Global Environmental Justice

Environmental Justice (EJ) is a framework for thinking about “the unequal distribution of social and environmental costs between different human groups, classes, ethnicities but also in relation to gender and age. EJ draws attention to the link between pollution, race and poverty and tackles socio-spatial distribution of “bads” (emissions, toxins) and “goods” (like green spaces and better services)” (EJAtlas)

Environmental justice should be viewed within a global context.

‘Global’ emphasises the globalised nature of environmental degradation and supply chains. Emphasis is given to the externalisation of costs, and consideration of where and how consumption in one location is dependent on a complex web of production activities, some of which may be the cause of conflicts in another.

Definitions and explanations about key terms relevant to global environmental justice.

How does global environmental justice relate to the transition to a circular economy?

Explore relevant examples.

Where to learn more.

Key concepts

Environmental Conflicts

The unequal distribution of the benefits and costs of societal use of the biophysical environment generates social conflicts, arising at the points where different metabolic patterns collide. The main actors of such conflicts include indigenous communities, self-sufficient rural populations, and informal and marginalised workers.

The Environmental Justice Atlas is an essential database of environmental distribution conflicts.

The CE, in its mainstream formulation, is a potential new source of global environmental injustice.

Industrial Social Metabolism

Refers to the material and energy throughput of the global economy, including resources (energy and raw materials), and the associated sinks at which wastes find themselves (rivers and oceans, the atmosphere, the soil, etc.). Metabolism is needed to keep any society alive.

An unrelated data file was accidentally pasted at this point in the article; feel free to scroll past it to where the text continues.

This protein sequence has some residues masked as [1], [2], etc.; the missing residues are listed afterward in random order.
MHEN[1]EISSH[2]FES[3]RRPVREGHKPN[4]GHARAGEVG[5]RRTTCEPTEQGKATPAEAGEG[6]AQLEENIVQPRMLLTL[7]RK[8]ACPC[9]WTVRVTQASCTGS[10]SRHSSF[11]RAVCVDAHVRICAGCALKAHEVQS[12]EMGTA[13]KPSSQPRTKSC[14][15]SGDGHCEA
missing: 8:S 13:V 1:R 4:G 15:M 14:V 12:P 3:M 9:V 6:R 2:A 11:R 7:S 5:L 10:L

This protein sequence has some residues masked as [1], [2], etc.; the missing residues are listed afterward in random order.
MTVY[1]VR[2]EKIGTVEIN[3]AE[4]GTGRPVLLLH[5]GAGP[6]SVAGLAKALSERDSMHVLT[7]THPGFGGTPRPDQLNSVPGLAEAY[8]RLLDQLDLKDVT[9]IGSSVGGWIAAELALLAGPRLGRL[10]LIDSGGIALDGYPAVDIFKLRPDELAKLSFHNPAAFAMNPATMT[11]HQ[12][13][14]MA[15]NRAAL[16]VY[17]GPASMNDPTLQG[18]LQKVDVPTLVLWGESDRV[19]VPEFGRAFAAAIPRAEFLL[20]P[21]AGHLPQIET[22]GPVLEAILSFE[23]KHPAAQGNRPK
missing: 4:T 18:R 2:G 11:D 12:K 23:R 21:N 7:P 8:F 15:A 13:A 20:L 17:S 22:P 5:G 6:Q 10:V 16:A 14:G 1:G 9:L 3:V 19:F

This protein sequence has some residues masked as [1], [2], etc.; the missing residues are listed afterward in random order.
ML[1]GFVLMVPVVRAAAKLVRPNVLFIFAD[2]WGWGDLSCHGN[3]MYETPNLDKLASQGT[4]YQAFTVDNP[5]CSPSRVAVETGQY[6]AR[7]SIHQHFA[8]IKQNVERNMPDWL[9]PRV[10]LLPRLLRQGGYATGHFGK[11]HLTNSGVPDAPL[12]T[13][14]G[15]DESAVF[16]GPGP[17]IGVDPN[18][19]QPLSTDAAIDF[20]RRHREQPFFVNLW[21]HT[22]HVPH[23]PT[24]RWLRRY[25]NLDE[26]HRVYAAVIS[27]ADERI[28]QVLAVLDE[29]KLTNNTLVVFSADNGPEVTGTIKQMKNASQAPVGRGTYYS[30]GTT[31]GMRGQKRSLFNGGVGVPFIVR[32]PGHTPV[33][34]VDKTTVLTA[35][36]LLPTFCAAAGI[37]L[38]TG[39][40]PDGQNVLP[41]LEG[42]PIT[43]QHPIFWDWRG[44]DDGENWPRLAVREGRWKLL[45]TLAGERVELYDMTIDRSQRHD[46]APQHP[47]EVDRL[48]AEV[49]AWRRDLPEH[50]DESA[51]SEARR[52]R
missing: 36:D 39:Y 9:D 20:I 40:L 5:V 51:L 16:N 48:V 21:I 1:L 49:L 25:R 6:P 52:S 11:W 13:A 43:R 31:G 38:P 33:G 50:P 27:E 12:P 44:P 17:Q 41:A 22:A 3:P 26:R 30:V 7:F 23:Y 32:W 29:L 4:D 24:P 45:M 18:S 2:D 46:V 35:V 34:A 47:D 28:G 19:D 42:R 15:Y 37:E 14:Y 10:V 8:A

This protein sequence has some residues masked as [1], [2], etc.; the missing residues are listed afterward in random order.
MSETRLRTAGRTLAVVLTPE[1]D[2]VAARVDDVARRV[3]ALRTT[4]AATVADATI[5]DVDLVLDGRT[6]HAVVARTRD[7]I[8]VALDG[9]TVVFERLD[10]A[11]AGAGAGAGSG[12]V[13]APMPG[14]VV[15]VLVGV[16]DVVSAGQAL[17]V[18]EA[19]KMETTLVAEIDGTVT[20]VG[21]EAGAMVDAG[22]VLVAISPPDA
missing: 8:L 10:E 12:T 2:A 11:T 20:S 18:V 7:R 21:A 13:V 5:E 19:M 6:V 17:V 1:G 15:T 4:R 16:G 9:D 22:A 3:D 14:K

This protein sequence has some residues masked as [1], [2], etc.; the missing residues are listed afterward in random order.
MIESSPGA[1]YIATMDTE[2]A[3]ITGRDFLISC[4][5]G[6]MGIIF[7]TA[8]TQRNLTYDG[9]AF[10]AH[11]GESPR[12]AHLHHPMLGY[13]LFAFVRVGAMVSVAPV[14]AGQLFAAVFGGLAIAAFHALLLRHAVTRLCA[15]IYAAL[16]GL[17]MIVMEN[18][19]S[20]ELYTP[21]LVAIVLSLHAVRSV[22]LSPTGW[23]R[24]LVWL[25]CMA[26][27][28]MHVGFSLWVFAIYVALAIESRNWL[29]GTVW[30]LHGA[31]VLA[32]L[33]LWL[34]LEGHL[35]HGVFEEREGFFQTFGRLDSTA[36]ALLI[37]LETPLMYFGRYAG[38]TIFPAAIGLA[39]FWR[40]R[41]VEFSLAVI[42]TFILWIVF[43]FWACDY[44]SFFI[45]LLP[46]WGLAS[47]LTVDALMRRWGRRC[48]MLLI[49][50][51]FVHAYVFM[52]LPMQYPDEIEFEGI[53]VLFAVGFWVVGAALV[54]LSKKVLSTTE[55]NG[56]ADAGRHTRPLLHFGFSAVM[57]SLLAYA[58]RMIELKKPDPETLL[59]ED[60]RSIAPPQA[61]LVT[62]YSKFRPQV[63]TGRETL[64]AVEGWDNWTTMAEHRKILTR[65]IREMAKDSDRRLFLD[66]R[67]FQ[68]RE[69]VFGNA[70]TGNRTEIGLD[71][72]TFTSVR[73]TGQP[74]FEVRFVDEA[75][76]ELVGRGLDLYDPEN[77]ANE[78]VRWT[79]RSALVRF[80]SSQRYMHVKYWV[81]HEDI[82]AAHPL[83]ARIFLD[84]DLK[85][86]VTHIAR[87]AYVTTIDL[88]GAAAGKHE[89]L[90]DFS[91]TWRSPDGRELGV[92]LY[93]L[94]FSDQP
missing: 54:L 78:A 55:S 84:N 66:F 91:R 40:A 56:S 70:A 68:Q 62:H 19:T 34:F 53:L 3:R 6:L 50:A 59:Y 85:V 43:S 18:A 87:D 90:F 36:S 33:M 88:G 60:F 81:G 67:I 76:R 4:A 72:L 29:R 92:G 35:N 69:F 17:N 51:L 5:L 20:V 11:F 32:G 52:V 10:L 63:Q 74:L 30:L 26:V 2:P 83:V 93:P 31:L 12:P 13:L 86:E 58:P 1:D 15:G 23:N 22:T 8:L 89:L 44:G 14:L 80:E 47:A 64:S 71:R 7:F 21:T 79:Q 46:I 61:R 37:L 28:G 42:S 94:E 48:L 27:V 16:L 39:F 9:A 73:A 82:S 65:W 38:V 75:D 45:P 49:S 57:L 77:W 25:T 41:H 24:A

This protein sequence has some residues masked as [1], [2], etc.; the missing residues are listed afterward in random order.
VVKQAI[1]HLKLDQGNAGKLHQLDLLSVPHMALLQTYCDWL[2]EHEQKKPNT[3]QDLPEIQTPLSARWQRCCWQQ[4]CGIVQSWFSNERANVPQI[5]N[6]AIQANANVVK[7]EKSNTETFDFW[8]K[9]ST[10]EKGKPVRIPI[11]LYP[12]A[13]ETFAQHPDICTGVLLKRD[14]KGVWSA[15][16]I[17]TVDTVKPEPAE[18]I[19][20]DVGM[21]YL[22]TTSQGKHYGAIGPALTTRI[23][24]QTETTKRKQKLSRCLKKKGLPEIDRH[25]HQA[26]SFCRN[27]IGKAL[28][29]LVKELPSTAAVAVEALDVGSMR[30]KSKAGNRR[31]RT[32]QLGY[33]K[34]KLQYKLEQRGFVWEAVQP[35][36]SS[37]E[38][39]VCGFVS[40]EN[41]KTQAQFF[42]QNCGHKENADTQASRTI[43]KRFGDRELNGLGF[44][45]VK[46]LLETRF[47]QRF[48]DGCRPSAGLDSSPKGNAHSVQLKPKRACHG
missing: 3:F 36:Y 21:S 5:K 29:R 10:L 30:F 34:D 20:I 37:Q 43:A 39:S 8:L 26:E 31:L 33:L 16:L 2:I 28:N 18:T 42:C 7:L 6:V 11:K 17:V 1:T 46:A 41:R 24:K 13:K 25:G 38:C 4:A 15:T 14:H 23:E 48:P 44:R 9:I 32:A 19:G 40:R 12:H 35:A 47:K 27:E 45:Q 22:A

GDP growth is inextricably associated with a continuous and accelerated growth of industrial social metabolism: this increase has caused a highly unequal distribution of environmental costs across social groups and different areas of the world.

The CE, in its mainstream form, is still geared on a vision of prosperity that relies on continuous GDP growth. This is a paradox: on the one hand, this CE recognises the economy’s dependence on the material world; on the other, it can refuse to adequately address the material impacts of any growing economy.

Climate & Ecological Debt

It is important to recognise the unequal distribution of costs and benefits of economic growth between the global North and South, and the impact of historical colonisation.

Economic growth has been possible in the global North through the historical and continued plundering of resources, and the discharge of waste and other ecological damage onto colonised territories. This generates an ecological debt.

The unequal impact of the climate crisis worldwide is recognised, and has been highlighted by decolonial social movements since the early 1990s. Decolonial movements have demanded the reparation of ecological and climate debt from the Global North, aiming to remediate the legacy of colonialism and unequal ecological exchange.

CE needs to be reformulated as a response to ecological unsustainability and as a form of debt repayment via climate and ecological reparations.

Working Class Environmentalism

We can understand the working class as those in typically the lowest paying, highest risk jobs, typically occupying the bottom of the labour hierarchy, including physical activity performed in agriculture, industry or service. This work can be primary site of environmental injustice and conflict.

The concept of working-class environmentalism allows us to think about the environmental agency of workers who struggle to defend the environment and their labour conditions. It emphasises the diversity of actors involved in EJ movements across local and global divisions of labour.

Within working-class communities, for example, sexual and colonial divisions of labour make women and racialised people most exposed to environmental threats but also most active in environmental conflicts. Working class environmentalism can make visible the distinct forms of environmental agency and subjectivity carried by workers and working-class communities.

Restorative Justice

Rooted in indigenous practices, restorative justice is an approach to justice which prioritises repair to individuals and communities who have been harmed. Here, offenders are encouraged to take responsibility for their actions, understand the harm done, and act to rebuild and learn.